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A U.S. writer of novels, short stories, and non-fiction about the outdoors. His novels consist mostly of paperback originals, principally spy fiction but also crime fiction and Westerns. He is best known for his long-running Matt Helm series (1960-1993), which chronicles the adventures of an undercover counter-agent/assassin working for a secret American government agency. The noted critic Anthony Boucher wrote: "Donald Hamilton has brought to the spy novel the authentic hard realism of [Dashiell] Hammett; and his stories are as compelling, and probably as close to the sordid truth of espionage, as any now being told."
Hamilton was born March 24, 1916 in Uppsala, Sweden. He later emigrated to the United States, attended the University of Chicago (receiving a Bachelor of Science degree in 1938), and served in the United States Navy Reserve during World War II. He was married to Kathleen Hamilton (née Stick) from 1941 until her death in 1989. The couple had four children: Hugo, Elise, Gordon, and Victoria Hamilton.
A long-time resident of Santa Fe, New Mexico, Hamilton was a skilled outdoorsman and hunter who wrote non-fiction articles for outdoor magazines and published a book-length collection of them. For a number of years after leaving Santa Fe he lived on his own yacht, then relocated to Sweden where, as of 2006, he still resides. A number of his Matt Helm novels are situated in the Santa Fe area and American Southwest in general; as Hamilton developed an interest in boating, many of the books began to have a nautical background as well.
Hamilton began his writing career in 1947, as American publishers began to experiment with issuing original paperback fiction. Most of his first eleven novels, published between 1947 and 1959, were typical paperback originals of the era: fast-moving, formulaic tales with lurid covers and limited characterization. The most interesting of them is, arguably, Assignment: Murder, (alternate title: Assassins Have Starry Eyes), in which a mathematician working on nuclear bomb design has to save his kidnapped wife from a pair of shadowy villains. At least three of his novels, however, from this period were first published as hardbacks by Rinehart.
The Matt Helm series, which began with Death of a Citizen in 1960 and ran for 27 books (ending with The Damagers in 1993 although another Matt Helm book, The Dominators, was completed in 2001-2002 and has yet to be published), was more substantial. Helm, a wartime agent in a secret agency that specialized in the assassination of Nazis, is drawn back into a post-war world of espionage and assassination after fifteen years as a civilian. He narrates his adventures in a brisk, matter-of-fact tone with an occasional undertone of deadpan humor. He describes gunfights, knife fights, torture, and (off-stage) sexual conquests with a carefully maintained professional detachment, like a pathologist dictating an autopsy report or a police officer describing an investigation. Over the course of the series, this detachment comes to define Helm's character. He is a skilled professional doing a job that he's good at; the job just happens to be killing people.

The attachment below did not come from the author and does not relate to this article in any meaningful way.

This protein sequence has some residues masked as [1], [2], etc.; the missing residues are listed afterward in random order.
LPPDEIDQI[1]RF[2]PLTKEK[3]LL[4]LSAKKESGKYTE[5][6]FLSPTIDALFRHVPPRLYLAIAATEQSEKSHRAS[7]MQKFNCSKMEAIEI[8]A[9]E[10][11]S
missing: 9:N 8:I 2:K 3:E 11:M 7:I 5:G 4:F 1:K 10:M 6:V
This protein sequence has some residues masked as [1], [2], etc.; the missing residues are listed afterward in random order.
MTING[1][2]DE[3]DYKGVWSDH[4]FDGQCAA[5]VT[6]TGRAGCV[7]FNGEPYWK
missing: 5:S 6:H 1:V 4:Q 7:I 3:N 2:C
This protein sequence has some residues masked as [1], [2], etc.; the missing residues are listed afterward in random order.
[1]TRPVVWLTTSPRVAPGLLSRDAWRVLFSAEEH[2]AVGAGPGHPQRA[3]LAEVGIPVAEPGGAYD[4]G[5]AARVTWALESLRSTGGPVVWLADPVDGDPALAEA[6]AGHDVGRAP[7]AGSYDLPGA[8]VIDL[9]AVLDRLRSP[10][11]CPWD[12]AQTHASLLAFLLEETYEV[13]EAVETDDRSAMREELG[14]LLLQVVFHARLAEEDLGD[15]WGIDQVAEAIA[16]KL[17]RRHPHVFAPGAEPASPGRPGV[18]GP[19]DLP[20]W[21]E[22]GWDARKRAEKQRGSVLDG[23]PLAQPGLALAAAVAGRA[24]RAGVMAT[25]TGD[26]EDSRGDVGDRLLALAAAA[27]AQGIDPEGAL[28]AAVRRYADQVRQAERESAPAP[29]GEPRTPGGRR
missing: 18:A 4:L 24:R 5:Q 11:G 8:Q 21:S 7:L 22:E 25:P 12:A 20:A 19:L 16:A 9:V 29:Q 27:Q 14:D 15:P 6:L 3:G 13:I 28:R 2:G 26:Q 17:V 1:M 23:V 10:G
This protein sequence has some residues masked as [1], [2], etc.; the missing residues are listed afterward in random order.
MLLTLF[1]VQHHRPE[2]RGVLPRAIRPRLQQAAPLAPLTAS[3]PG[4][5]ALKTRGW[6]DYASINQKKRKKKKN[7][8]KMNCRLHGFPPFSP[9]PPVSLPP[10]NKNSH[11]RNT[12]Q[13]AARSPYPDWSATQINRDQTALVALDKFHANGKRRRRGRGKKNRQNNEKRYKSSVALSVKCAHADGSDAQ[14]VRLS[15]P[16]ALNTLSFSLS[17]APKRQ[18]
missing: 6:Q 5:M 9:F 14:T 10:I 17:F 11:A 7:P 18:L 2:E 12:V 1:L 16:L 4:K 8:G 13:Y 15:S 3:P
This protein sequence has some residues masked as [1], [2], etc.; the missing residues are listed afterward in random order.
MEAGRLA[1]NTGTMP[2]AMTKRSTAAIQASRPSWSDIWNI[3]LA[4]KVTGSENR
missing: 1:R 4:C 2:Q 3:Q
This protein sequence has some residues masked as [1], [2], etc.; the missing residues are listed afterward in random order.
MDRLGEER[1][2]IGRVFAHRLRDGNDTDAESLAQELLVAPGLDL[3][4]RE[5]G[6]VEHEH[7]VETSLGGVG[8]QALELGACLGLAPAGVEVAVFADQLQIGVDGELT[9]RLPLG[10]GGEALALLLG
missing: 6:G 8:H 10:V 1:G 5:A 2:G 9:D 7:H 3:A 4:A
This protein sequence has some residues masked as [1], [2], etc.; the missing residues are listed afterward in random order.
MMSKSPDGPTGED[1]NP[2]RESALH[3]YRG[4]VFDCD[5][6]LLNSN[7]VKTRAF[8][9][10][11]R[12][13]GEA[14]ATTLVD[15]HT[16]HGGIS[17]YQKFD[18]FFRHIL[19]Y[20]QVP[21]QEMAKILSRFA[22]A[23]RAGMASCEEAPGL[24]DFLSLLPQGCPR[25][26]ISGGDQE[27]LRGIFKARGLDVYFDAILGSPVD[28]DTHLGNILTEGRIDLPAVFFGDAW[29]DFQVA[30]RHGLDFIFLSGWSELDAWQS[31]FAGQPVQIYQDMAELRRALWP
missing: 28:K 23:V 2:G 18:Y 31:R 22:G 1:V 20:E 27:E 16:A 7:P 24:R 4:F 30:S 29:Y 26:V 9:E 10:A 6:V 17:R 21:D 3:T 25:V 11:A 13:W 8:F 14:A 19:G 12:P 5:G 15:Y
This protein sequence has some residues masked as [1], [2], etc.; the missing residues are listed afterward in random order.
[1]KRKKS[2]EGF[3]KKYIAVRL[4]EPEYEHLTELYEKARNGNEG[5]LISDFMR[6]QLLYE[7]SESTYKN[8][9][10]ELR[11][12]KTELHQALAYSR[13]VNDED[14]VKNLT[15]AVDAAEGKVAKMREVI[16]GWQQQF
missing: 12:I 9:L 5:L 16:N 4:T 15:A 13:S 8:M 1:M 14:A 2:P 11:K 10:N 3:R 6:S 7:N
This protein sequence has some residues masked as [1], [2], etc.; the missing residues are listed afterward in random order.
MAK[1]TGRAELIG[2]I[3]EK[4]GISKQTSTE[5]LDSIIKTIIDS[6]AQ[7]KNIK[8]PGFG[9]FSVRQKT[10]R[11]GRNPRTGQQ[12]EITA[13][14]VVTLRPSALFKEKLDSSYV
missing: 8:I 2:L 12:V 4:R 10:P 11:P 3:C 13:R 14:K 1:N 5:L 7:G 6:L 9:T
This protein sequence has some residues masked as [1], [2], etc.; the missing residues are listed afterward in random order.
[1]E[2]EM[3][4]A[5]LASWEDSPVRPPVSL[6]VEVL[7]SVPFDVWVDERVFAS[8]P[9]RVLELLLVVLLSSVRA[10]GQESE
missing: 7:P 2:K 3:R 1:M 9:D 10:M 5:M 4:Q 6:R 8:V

Helm's cold professionalism invites comparison with Ian Fleming's James Bond, but he does not share Bond's materialism or hedonism. He has more in common with Sam Spade, the private-eye hero of Dashiell Hammett's The Maltese Falcon, or Stephen Hunter's master sniper Bob Lee Swagger.
General audiences may be more familiar with Matt Helm through a series of popular action-comedy films produced in the late 1960s starring Dean Martin in the title role. These films are only very loosely based upon Hamilton's writings. As of 2006, however, a more serious adaptation of the Matt Helm novels was in the early planning stages, with DreamWorks holding the film rights to Hamilton's books. (Wikipedia)
"Donald Hamilton's toughened secret agent Matt Helm never fails to pull off a first-rate adventure."
-- The Hartford Courant
This series by Donald Hamilton is the top-ranking American secret agent fare, with its intelligent protagonist and an author who consistently writes with high style."
-- Book Week
"One of the few credible secret agents in today's fiction . . . Helm is a genuinely tough and tough-minded protagonest; your reading diet lacks essential vitamins if you overlook him."
-- Anthony Boucher, New York Sunday Times Book Review
"Any of you who go for action stories with spies, counterspies, beautiful women, torture, brutality, violence . . . should forthwith make the acquaintance of Matt Helm, as tough an operative as ever crushed a Russian spy's kidney with a crowbar."
-- Berkshire (MA) Eagle
"Donald Hamilton . . . has brought to the spy novel the authentic hard realism of Hammett."
-- The New York Times
"The appearance of a new Matt Helm story is always good news."
"If you have half a dozen thrillers at hand and one of them is by Donald Hamilton, you can either grab it at once or save it for dessert."
"Matt Helm . . . makes British spy James Bond seem like a powderpuff."
-- The Denver Post
2. The Wrecking Crew
3. The Removers
4. The Silencers
5. Murderer's Row
6. The Ambushers
7. The Shadowers
8. The Ravagers
9. The Devastators
10. The Betrayers
11. The Menacers
12. The Interlopers
13. The Poisoners
14. The Intriguers
15. The Intimidators
16. The Terminators
18. The Terrorizers
19. The Revengers
20. The Annihilators
21. The Infiltrators
22. The Detonators
23. The Vanishers
24. The Demolishers
25. The Frighteners
27. The Damagers